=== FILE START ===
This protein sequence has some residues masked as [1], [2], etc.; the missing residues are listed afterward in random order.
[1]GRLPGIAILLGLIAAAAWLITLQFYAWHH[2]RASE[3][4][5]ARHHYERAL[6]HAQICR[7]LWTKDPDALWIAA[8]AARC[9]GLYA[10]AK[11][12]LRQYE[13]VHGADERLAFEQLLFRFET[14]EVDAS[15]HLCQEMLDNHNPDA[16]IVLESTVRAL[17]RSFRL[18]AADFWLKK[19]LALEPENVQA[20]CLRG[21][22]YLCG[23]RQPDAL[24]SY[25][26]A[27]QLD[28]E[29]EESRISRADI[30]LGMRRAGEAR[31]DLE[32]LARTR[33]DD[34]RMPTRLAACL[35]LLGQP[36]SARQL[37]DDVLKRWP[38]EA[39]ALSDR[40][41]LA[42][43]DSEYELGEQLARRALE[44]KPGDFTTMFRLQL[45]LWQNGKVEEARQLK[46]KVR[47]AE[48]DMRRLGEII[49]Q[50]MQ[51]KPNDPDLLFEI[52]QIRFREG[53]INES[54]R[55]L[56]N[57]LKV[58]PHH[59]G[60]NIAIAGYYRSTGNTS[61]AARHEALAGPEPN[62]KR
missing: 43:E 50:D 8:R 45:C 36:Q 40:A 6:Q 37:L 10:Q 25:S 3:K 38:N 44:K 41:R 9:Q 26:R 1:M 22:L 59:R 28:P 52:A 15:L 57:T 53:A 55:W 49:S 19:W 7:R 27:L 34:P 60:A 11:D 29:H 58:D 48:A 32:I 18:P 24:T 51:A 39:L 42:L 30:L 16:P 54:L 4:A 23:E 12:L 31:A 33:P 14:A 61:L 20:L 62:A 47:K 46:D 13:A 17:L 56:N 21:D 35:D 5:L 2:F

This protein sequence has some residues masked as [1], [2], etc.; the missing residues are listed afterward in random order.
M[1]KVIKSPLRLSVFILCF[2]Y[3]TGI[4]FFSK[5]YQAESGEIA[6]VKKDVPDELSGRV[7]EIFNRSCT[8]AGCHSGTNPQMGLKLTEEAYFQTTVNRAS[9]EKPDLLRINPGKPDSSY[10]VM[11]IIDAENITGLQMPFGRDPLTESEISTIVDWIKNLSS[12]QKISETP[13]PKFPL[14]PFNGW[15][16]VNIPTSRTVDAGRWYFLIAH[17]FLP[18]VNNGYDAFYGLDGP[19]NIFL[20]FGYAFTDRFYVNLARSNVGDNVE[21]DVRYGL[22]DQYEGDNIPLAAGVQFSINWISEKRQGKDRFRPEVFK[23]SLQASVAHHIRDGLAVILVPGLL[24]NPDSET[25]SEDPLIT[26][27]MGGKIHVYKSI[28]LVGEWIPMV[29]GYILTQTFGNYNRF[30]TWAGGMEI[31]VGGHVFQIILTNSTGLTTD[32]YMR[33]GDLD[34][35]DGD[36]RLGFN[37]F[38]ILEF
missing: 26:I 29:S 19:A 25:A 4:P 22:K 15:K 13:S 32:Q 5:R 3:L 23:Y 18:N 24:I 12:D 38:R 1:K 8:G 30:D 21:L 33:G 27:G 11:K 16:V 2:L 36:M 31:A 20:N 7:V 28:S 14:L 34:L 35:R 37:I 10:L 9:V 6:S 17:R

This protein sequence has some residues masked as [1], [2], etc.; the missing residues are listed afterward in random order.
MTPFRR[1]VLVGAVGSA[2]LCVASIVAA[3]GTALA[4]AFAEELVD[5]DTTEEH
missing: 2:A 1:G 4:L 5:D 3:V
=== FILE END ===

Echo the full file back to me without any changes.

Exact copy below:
This protein sequence has some residues masked as [1], [2], etc.; the missing residues are listed afterward in random order.
[1]GRLPGIAILLGLIAAAAWLITLQFYAWHH[2]RASE[3][4][5]ARHHYERAL[6]HAQICR[7]LWTKDPDALWIAA[8]AARC[9]GLYA[10]AK[11][12]LRQYE[13]VHGADERLAFEQLLFRFET[14]EVDAS[15]HLCQEMLDNHNPDA[16]IVLESTVRAL[17]RSFRL[18]AADFWLKK[19]LALEPENVQA[20]CLRG[21][22]YLCG[23]RQPDAL[24]SY[25][26]A[27]QLD[28]E[29]EESRISRADI[30]LGMRRAGEAR[31]DLE[32]LARTR[33]DD[34]RMPTRLAACL[35]LLGQP[36]SARQL[37]DDVLKRWP[38]EA[39]ALSDR[40][41]LA[42][43]DSEYELGEQLARRALE[44]KPGDFTTMFRLQL[45]LWQNGKVEEARQLK[46]KVR[47]AE[48]DMRRLGEII[49]Q[50]MQ[51]KPNDPDLLFEI[52]QIRFREG[53]INES[54]R[55]L[56]N[57]LKV[58]PHH[59]G[60]NIAIAGYYRSTGNTS[61]AARHEALAGPEPN[62]KR
missing: 43:E 50:D 8:R 45:C 36:Q 40:A 6:Q 37:L 10:Q 25:S 3:K 38:N 44:K 41:R 9:Q 26:R 1:M 22:L 59:R 28:P 52:A 15:L 57:T 53:A 55:W 49:S 19:W 7:R 27:L 34:P 60:A 11:D 29:H 58:D 48:A 32:I 18:P 24:T 51:A 39:L 42:L 30:L 16:P 54:L 4:A 23:E 12:L 31:A 33:P 14:A 61:L 20:L 62:A 47:K 46:D 13:A 17:L 56:N 21:D 35:D 5:L 2:F

This protein sequence has some residues masked as [1], [2], etc.; the missing residues are listed afterward in random order.
M[1]KVIKSPLRLSVFILCF[2]Y[3]TGI[4]FFSK[5]YQAESGEIA[6]VKKDVPDELSGRV[7]EIFNRSCT[8]AGCHSGTNPQMGLKLTEEAYFQTTVNRAS[9]EKPDLLRINPGKPDSSY[10]VM[11]IIDAENITGLQMPFGRDPLTESEISTIVDWIKNLSS[12]QKISETP[13]PKFPL[14]PFNGW[15][16]VNIPTSRTVDAGRWYFLIAH[17]FLP[18]VNNGYDAFYGLDGP[19]NIFL[20]FGYAFTDRFYVNLARSNVGDNVE[21]DVRYGL[22]DQYEGDNIPLAAGVQFSINWISEKRQGKDRFRPEVFK[23]SLQASVAHHIRDGLAVILVPGLL[24]NPDSET[25]SEDPLIT[26][27]MGGKIHVYKSI[28]LVGEWIPMV[29]GYILTQTFGNYNRF[30]TWAGGMEI[31]VGGHVFQIILTNSTGLTTD[32]YMR[33]GDLD[34][35]DGD[36]RLGFN[37]F[38]ILEF
missing: 26:I 29:S 19:A 25:A 4:P 22:K 15:K 13:S 32:Q 5:R 3:L 23:Y 18:N 24:I 12:D 38:R 1:K 8:G 30:D 21:L 33:G 27:G 11:K 16:V 2:L 36:M 31:A 20:N 7:V 28:S 14:L 34:L 35:R 37:I 10:L 9:V 6:S 17:R

This protein sequence has some residues masked as [1], [2], etc.; the missing residues are listed afterward in random order.
MTPFRR[1]VLVGAVGSA[2]LCVASIVAA[3]GTALA[4]AFAEELVD[5]DTTEEH
missing: 2:A 1:G 4:L 5:D 3:V